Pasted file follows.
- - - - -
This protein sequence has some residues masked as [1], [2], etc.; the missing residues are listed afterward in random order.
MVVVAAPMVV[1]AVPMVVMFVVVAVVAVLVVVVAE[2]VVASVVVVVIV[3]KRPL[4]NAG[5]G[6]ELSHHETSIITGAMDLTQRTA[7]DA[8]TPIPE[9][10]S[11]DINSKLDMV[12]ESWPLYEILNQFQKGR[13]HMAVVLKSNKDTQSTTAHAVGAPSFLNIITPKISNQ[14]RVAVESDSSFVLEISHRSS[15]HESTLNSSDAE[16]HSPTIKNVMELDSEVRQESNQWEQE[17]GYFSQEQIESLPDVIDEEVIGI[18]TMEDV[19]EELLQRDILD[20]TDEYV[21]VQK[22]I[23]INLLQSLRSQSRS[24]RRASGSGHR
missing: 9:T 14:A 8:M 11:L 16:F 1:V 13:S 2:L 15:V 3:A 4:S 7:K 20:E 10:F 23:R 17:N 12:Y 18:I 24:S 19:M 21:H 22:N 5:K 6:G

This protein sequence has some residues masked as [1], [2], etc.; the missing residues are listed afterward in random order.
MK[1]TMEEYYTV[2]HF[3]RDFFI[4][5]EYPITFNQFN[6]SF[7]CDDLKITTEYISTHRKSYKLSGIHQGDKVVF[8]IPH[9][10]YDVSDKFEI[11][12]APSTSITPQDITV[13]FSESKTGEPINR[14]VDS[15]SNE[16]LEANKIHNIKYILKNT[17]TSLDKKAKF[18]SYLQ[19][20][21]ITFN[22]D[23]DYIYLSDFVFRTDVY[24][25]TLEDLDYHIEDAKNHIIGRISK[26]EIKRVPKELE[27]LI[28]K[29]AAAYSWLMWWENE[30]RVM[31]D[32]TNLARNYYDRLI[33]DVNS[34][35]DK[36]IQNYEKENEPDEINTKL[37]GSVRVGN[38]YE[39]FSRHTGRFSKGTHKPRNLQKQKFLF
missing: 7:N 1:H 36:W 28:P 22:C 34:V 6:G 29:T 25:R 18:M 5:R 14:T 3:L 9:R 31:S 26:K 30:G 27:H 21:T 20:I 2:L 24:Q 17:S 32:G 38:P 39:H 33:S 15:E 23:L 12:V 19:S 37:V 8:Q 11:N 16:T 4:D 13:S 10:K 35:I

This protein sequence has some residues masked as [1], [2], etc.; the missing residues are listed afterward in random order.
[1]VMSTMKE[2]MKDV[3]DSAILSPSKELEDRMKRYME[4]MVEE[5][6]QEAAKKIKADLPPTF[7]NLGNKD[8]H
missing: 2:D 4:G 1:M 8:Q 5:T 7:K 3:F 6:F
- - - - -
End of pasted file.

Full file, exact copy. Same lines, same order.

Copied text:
This protein sequence has some residues masked as [1], [2], etc.; the missing residues are listed afterward in random order.
MVVVAAPMVV[1]AVPMVVMFVVVAVVAVLVVVVAE[2]VVASVVVVVIV[3]KRPL[4]NAG[5]G[6]ELSHHETSIITGAMDLTQRTA[7]DA[8]TPIPE[9][10]S[11]DINSKLDMV[12]ESWPLYEILNQFQKGR[13]HMAVVLKSNKDTQSTTAHAVGAPSFLNIITPKISNQ[14]RVAVESDSSFVLEISHRSS[15]HESTLNSSDAE[16]HSPTIKNVMELDSEVRQESNQWEQE[17]GYFSQEQIESLPDVIDEEVIGI[18]TMEDV[19]EELLQRDILD[20]TDEYV[21]VQK[22]I[23]INLLQSLRSQSRS[24]RRASGSGHR
missing: 9:T 14:A 8:M 11:L 16:F 1:V 13:S 2:L 15:V 3:A 4:S 7:K 20:E 10:F 23:R 17:N 12:Y 18:I 24:S 19:M 21:H 22:N 5:K 6:G

This protein sequence has some residues masked as [1], [2], etc.; the missing residues are listed afterward in random order.
MK[1]TMEEYYTV[2]HF[3]RDFFI[4][5]EYPITFNQFN[6]SF[7]CDDLKITTEYISTHRKSYKLSGIHQGDKVVF[8]IPH[9][10]YDVSDKFEI[11][12]APSTSITPQDITV[13]FSESKTGEPINR[14]VDS[15]SNE[16]LEANKIHNIKYILKNT[17]TSLDKKAKF[18]SYLQ[19][20][21]ITFN[22]D[23]DYIYLSDFVFRTDVY[24][25]TLEDLDYHIEDAKNHIIGRISK[26]EIKRVPKELE[27]LI[28]K[29]AAAYSWLMWWENE[30]RVM[31]D[32]TNLARNYYDRLI[33]DVNS[34][35]DK[36]IQNYEKENEPDEINTKL[37]GSVRVGN[38]YE[39]FSRHTGRFSKGTHKPRNLQKQKFLF
missing: 7:N 1:H 36:W 28:P 22:C 34:V 6:G 29:T 25:R 18:M 5:R 14:T 3:L 9:R 31:S 26:K 30:G 27:H 21:T 20:I 2:L 24:Q 17:S 32:G 38:P 39:H 33:S 15:E 23:L 12:V 19:S 37:V 8:Q 11:N 16:T 4:D 13:S 10:K 35:I

This protein sequence has some residues masked as [1], [2], etc.; the missing residues are listed afterward in random order.
[1]VMSTMKE[2]MKDV[3]DSAILSPSKELEDRMKRYME[4]MVEE[5][6]QEAAKKIKADLPPTF[7]NLGNKD[8]H
missing: 2:D 4:G 1:M 8:Q 5:T 7:K 3:F 6:F